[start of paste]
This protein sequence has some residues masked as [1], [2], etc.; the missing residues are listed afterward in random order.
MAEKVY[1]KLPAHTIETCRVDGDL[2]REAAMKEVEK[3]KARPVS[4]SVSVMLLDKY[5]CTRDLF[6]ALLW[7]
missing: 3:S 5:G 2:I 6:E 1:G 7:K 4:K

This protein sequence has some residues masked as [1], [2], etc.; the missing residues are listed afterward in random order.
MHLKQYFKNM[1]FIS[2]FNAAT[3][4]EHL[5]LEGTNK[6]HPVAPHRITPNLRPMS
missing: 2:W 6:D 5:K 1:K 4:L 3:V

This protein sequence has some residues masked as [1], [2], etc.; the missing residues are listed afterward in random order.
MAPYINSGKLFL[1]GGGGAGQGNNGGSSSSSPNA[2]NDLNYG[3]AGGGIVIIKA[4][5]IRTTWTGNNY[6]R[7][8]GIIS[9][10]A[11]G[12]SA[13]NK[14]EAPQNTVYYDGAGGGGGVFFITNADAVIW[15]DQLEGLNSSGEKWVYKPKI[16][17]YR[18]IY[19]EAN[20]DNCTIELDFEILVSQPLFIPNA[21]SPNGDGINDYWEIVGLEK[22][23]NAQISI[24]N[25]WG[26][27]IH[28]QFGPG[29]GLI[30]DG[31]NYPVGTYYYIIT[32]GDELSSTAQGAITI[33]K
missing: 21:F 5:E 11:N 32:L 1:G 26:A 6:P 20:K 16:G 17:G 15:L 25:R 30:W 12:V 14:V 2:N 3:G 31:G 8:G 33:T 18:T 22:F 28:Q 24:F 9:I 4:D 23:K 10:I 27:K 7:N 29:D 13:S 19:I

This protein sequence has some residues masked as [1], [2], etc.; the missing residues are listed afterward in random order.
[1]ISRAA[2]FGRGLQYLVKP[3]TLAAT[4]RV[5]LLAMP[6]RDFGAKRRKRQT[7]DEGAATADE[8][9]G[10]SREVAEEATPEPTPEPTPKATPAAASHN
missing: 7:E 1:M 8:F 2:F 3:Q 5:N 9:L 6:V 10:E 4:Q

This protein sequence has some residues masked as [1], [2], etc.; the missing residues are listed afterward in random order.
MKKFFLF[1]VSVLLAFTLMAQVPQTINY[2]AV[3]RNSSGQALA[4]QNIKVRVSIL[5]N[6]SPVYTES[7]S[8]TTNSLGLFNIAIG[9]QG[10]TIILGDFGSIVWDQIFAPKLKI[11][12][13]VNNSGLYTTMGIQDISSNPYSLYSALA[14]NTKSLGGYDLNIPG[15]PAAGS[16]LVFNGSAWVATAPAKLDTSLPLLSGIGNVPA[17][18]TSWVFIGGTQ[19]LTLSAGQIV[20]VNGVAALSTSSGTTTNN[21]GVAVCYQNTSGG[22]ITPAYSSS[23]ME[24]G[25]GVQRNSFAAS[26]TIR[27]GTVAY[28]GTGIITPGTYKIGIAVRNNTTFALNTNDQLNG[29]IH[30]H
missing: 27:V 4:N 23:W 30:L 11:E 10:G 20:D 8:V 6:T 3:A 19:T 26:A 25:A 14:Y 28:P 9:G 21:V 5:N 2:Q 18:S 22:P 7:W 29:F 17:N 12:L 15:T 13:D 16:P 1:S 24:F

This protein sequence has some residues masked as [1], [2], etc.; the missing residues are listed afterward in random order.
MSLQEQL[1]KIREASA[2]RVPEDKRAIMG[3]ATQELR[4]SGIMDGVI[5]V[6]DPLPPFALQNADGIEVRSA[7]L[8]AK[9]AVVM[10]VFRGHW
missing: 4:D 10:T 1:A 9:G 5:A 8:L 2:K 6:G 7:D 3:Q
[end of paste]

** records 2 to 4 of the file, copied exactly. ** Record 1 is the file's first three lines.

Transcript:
This protein sequence has some residues masked as [1], [2], etc.; the missing residues are listed afterward in random order.
MHLKQYFKNM[1]FIS[2]FNAAT[3][4]EHL[5]LEGTNK[6]HPVAPHRITPNLRPMS
missing: 2:W 6:D 5:K 1:K 4:L 3:V

This protein sequence has some residues masked as [1], [2], etc.; the missing residues are listed afterward in random order.
MAPYINSGKLFL[1]GGGGAGQGNNGGSSSSSPNA[2]NDLNYG[3]AGGGIVIIKA[4][5]IRTTWTGNNY[6]R[7][8]GIIS[9][10]A[11]G[12]SA[13]NK[14]EAPQNTVYYDGAGGGGGVFFITNADAVIW[15]DQLEGLNSSGEKWVYKPKI[16][17]YR[18]IY[19]EAN[20]DNCTIELDFEILVSQPLFIPNA[21]SPNGDGINDYWEIVGLEK[22][23]NAQISI[24]N[25]WG[26][27]IH[28]QFGPG[29]GLI[30]DG[31]NYPVGTYYYIIT[32]GDELSSTAQGAITI[33]K
missing: 21:F 5:E 11:N 32:L 1:G 26:A 6:P 20:K 16:G 17:G 15:L 25:R 30:W 12:V 14:V 2:N 3:G 31:G 8:G 33:T 18:T 22:F 28:Q 24:F 9:I 4:D 23:K 10:I 27:K 7:N 29:D 13:S 19:I

This protein sequence has some residues masked as [1], [2], etc.; the missing residues are listed afterward in random order.
[1]ISRAA[2]FGRGLQYLVKP[3]TLAAT[4]RV[5]LLAMP[6]RDFGAKRRKRQT[7]DEGAATADE[8][9]G[10]SREVAEEATPEPTPEPTPKATPAAASHN
missing: 7:E 1:M 8:F 2:F 3:Q 5:N 9:L 6:V 10:E 4:Q